Friday, June 17, 2011

U.N. To Treat al-Qaeda And Talibans Differently

The United States Security Council voted Unanimously to treat al-Qaeda and the Taliban separately when it comes to U.N. sanctions.

The council's adoption of two resolutions symbolically severs al-Qaeda and the Taliban, which were previously tied in the same U.N. sanctions regime, and recognises their different agendas.
While al-Qaeda is focused on worldwide jihad against the West and especially U.S. Taliban militants have focused on Afghanistan and Pakistan and have shown little interest in attacking targets abroad.
"Today, the council has taken an important step in strengthening one of its key tools in the fight against terrorism," Britain's U.N. Ambassador Mark Lyall Grant said after the vote. "We have adopted a new sanctions regime targeting the insurgency in Afghanistan and a second targeting the terrorism threat posed by al-Qaeda."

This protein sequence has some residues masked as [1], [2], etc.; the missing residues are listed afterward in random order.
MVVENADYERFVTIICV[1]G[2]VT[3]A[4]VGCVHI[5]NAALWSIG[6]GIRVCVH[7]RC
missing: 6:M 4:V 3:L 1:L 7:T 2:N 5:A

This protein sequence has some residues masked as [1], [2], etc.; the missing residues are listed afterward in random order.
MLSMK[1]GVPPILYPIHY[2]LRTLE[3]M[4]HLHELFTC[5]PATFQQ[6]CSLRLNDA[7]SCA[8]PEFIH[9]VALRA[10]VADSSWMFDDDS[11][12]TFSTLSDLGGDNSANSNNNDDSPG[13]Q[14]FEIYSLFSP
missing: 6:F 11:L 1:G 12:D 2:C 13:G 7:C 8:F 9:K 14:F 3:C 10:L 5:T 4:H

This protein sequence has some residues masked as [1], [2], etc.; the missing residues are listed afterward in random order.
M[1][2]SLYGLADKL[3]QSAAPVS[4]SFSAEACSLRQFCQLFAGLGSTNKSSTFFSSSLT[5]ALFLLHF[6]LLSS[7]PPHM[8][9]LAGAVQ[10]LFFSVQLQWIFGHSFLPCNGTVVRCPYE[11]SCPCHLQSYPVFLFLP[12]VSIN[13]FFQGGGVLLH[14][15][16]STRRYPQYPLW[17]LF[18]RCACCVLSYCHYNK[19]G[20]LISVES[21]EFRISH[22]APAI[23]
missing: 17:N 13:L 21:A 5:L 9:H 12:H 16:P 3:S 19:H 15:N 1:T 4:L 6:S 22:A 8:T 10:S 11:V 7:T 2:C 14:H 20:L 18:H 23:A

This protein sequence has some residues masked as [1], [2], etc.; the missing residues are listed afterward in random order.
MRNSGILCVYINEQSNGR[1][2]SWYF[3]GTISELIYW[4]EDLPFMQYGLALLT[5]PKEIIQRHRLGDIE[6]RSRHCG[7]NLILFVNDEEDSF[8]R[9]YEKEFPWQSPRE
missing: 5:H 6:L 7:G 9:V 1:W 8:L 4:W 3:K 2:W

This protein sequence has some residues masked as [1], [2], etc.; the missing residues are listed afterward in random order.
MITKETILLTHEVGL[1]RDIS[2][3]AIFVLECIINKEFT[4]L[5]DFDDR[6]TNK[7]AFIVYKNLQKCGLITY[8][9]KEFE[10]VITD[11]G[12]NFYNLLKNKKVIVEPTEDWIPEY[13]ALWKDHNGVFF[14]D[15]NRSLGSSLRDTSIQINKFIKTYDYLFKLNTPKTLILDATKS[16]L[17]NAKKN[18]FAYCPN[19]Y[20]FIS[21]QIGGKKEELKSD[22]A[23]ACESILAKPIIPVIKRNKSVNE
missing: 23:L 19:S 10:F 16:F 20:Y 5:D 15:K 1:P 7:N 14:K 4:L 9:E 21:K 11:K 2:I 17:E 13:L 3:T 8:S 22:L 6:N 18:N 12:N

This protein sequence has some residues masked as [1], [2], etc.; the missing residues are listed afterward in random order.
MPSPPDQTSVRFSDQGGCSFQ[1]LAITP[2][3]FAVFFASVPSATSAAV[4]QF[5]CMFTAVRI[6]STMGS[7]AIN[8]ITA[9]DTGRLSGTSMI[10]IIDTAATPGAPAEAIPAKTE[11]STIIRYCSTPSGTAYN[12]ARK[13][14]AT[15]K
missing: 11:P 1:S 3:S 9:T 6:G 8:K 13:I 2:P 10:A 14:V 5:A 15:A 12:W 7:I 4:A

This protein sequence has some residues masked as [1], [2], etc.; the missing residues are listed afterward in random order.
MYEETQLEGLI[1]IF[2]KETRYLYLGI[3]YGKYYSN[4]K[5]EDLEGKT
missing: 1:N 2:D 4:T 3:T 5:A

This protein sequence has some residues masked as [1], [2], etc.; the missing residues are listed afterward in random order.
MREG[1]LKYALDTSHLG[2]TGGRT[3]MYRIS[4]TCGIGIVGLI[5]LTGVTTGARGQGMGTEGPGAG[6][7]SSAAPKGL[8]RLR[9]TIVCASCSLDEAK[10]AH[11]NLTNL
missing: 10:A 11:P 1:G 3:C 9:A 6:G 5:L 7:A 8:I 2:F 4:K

U.S. Ambassador Susan Rice said the new sanctions regime for Afghanistan "will serve as an important tool to promote reconciliation, while isolating extremists" and also "sends a clear message to the Taliban that there is a future for those who separate from al-Qaida." 
It is being widely reported that U.S. is in direct talks with Talibans.

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